Democratization of VFX Brings 'Explosive' Opportunities
Bill Thompson, senior platform manager, Signiant
April 20, 2020

Democratization of VFX Brings 'Explosive' Opportunities

Visual effects are becoming an increasingly large part of modern film and television. With the 10 highest grossing films of 2018 being VFX-heavy, it’s no surprise that directors and producers are optimistic about expanding the use of visual effects in lighting, costume, set, makup, hair, production design and stunt capabilities.

But it’s not just the box office that’s causing this exponentially growing presence.

The democratization of VFX

The VFX landscape is being driven by a number of important trends. One of the most significant is the reduction in cost for high-performance VFX solutions. Before 2009, DaVinci Resolve was priced significantly north of $100,000, a 2010 price reduction put it south of $30,000, and today, certain versions are priced at $299. Of course, with each new release, VFX vendors provide an increasingly capable feature set; DaVinci Resolve 16 (April 2019) added 8K resolution, machine learning and enhanced collaboration tools. Finally, VFX solutions no longer demand exotic advanced hardware platforms; Resolve supports Windows, Mac OS and Linux platforms including laptops. 

These trends have democratized VFX in a dramatic way. In 2009, DaVinci claimed only 100 users for Resolve; today there are two million Resolve users (including free versions). VFX capabilities are no longer restricted to major studios. Rather, they are available from a growing media supply chain consisting of small, medium and large VFX service providers. And, attractive economics is making the use of VFX viable in lower-budget feature films, episodic television, commercials, music videos and other forms of media. The global VFX service market is expected to expand at a 12.7 percent CAGR from 2018 to 2024.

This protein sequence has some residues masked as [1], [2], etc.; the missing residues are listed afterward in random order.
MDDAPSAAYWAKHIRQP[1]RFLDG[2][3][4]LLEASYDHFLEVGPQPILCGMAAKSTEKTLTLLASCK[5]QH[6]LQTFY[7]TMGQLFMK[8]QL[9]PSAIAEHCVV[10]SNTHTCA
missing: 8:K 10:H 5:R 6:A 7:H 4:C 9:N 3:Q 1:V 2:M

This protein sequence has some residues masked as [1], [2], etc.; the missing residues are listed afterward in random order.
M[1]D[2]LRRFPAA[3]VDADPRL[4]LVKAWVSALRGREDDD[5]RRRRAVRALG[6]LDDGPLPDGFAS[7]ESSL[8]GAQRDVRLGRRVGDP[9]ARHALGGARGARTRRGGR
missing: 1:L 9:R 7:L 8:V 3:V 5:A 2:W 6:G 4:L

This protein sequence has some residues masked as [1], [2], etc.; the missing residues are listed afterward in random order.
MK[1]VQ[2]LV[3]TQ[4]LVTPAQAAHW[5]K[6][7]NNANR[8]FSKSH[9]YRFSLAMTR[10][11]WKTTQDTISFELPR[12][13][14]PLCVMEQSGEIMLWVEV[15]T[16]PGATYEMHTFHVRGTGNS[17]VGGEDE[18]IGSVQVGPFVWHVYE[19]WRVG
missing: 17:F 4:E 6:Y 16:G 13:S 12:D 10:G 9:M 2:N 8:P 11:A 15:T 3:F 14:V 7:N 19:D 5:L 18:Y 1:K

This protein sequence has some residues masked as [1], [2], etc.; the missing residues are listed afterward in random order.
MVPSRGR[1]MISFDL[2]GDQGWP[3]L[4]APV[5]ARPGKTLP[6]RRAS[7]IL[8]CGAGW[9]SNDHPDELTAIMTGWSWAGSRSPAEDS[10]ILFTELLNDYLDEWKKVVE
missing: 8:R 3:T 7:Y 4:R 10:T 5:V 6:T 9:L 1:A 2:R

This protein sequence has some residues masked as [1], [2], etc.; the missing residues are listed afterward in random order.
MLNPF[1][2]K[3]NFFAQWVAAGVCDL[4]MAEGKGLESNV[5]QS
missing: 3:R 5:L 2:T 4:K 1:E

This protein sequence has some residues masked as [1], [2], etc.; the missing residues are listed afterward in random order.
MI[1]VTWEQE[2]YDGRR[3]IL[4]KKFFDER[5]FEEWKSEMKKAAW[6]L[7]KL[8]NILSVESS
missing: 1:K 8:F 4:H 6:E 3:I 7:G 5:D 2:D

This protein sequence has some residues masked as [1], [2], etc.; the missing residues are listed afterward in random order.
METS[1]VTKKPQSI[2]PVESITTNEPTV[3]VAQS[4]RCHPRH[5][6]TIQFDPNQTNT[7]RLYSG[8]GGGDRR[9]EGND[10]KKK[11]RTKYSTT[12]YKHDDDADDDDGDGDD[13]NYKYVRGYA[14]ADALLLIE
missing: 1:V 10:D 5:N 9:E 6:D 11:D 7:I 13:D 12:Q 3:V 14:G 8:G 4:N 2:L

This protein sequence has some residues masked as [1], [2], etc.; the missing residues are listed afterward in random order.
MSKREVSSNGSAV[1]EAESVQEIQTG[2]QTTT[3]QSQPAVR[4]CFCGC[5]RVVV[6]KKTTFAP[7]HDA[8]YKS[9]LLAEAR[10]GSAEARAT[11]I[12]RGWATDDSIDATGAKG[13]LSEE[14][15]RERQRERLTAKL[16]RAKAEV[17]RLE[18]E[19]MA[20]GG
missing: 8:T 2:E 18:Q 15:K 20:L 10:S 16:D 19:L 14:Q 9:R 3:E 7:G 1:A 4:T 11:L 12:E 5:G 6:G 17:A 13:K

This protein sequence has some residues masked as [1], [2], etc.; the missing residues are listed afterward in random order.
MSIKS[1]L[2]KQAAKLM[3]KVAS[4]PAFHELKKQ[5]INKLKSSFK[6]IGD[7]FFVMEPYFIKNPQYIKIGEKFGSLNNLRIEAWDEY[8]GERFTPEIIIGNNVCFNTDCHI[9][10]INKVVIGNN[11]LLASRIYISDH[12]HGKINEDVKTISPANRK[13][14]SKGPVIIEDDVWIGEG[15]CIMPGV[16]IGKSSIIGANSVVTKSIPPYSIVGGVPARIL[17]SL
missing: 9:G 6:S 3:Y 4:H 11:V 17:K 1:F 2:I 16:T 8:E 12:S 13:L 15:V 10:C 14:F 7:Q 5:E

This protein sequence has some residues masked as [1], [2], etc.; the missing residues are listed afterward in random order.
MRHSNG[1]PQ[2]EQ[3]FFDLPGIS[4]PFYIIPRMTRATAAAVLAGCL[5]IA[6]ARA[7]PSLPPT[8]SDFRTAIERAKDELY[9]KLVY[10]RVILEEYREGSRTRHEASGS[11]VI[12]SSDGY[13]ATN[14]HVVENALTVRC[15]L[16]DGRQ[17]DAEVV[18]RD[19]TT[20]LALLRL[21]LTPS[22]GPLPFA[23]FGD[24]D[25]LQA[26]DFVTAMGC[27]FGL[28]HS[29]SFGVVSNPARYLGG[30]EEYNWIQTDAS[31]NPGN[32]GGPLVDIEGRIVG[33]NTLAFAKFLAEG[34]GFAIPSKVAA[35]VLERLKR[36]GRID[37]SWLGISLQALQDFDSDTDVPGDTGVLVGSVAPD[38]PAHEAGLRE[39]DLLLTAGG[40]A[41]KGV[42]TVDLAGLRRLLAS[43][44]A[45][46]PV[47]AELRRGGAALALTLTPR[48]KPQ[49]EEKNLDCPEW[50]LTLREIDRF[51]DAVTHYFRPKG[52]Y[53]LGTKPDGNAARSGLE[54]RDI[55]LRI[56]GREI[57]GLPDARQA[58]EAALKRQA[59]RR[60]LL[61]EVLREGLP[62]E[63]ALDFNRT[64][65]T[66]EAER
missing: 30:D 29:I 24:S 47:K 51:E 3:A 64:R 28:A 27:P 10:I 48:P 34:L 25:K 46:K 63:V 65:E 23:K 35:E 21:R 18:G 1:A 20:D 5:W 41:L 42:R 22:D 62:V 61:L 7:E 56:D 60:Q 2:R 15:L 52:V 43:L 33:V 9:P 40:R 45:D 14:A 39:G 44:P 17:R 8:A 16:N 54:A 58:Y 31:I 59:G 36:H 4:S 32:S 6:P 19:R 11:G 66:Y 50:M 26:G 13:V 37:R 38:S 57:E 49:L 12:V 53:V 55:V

The opportunities this new terrain presents are immense. With a wider range of post-production houses — some highly specialized — and talented VFX specialists around the world, creatives who previously couldn’t take advantage of VFX now have a wealth of options. 

However, along with these dramatic and exciting possibilities, there are a few considerations media organizations should keep in mind.

Big ambitions, big files

One of the biggest challenges to the distributed VFX supply chain is the need to transfer masses of large files back and forth, swiftly and securely. The more cutting-edge the effects, the larger the file is likely to be. VFX files come in a number of different formats, each of which serve a specific purpose in the creation of the final product, and all of which must be sent under the pressure of tight deadlines. 

Examples of files and types of effects include:

DPX files are common and, depending on bit depth and aspect ratio, run from 8MB to 50MB per frame.